Lynch throws curve 'Straight' to the heart
By Mike Clark, USA TODAY (**** of 4 stars), October 15, 1999
David Lynch directing a G-rated movie for Disney sounds as outrageous as, say, Oliver Stone directing a vintage MGM musical - the difference being that we now know Lynch can pull off the challenge.
The Straight Story is going to be revered for giving 79-year-old Richard Farnsworth the role of his career. But the most amazing thing about this fact-based yarn is that it actually plays like movies we're accustomed to seeing from the filmmaker behind Blue Velvet and Twin Peaks.
Lynch has a way of finding drama in the most mundane small-town events, and here he recounts a six-week saga that, though hardly mundane, might have been treated with satire or condescension by someone else. The title is a play on words because it concerns the late Alvin Straight (Farnsworth) - a widowed veteran and father of 14 who in 1994 drove a 28-year-old John Deere riding mower from Laurens, Iowa, to Mount Zion, Wis.
The movie gradually massages viewers out of any initial antagonism ("Get off the road, you addled idiot") into a rooting concern for Alvin's goal.
It isn't just that, with poor eyesight and no driver's license, he's trying to visit a stroke-afflicted brother he hasn't spoken to in 10 years by the only means at his disposal. It's also that his past boozing and vanity contributed to the sibling fissure - one of many things we learn about Alvin as he chums up to strangers on the road in a series of warm and perfectly weighted vignettes.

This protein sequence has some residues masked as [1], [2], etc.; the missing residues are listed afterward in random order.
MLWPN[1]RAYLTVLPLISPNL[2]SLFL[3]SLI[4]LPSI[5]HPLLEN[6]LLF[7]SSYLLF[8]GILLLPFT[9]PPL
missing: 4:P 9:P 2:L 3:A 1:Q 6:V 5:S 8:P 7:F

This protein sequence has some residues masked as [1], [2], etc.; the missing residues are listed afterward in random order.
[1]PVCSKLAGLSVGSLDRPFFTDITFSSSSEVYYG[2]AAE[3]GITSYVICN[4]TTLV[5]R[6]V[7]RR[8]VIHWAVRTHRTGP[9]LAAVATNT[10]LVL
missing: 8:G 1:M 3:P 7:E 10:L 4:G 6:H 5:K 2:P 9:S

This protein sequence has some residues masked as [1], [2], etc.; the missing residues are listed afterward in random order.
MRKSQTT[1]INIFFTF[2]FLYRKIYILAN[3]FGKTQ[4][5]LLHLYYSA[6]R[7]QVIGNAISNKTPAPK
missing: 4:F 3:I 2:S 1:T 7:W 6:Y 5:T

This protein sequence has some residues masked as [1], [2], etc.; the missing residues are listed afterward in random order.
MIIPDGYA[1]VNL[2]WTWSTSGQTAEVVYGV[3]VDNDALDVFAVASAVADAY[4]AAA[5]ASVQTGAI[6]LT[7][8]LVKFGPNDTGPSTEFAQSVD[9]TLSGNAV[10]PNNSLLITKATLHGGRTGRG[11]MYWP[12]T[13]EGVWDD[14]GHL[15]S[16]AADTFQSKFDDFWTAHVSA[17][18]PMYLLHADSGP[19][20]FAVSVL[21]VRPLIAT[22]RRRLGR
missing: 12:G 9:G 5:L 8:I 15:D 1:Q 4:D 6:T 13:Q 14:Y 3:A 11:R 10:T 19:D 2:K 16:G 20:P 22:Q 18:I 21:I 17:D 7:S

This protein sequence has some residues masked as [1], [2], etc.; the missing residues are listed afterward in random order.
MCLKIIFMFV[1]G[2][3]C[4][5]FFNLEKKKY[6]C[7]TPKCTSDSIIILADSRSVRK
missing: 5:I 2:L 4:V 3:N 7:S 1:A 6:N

The movie gets its emotional force from Lynch's directorial passion, wise script (John Roach, Mary Sweeney) and Farnsworth - the one-time stunt man who came out of acting nowhere to get a supporting Oscar nomination for 1978's Comes a Horseman, a feat likely to be repeated with Straight.
Sissy Spacek plays Alvin's semibefuddled daughter, and she, too, has her story - one that, like so many of the plot revelations, resonates long after the movie has ended.
Lynch finds a way to get visual mileage out of virtually every scene, as when a brake mishap on a hill ends with a miraculously unharmed Alvin making a chance screech-halt in front of an eyesore structure that the local fire department is torching as an exercise.
The filmmaker's instincts have never been sharper, but it's also welcome to see Lynch indulging a humanistic streak not really displayed since 1980's The Elephant Man.
The result may be the best news the G rating has had since the ratings system was instituted in 1968.